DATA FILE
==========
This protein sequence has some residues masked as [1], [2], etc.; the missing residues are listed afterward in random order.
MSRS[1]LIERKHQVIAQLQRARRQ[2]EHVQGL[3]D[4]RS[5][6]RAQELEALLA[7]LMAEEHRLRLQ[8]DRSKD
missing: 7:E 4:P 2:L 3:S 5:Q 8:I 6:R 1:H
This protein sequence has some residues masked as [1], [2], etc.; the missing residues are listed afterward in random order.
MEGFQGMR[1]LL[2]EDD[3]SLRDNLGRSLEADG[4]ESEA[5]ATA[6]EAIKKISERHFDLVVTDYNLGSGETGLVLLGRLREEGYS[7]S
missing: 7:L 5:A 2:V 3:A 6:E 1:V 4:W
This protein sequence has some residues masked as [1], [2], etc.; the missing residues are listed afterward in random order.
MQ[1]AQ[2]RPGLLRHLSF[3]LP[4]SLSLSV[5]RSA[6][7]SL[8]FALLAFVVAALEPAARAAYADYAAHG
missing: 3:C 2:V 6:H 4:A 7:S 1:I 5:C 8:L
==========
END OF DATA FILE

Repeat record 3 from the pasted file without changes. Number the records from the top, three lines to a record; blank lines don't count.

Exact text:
This protein sequence has some residues masked as [1], [2], etc.; the missing residues are listed afterward in random order.
MQ[1]AQ[2]RPGLLRHLSF[3]LP[4]SLSLSV[5]RSA[6][7]SL[8]FALLAFVVAALEPAARAAYADYAAHG
missing: 3:C 2:V 6:H 4:A 7:S 1:I 5:C 8:L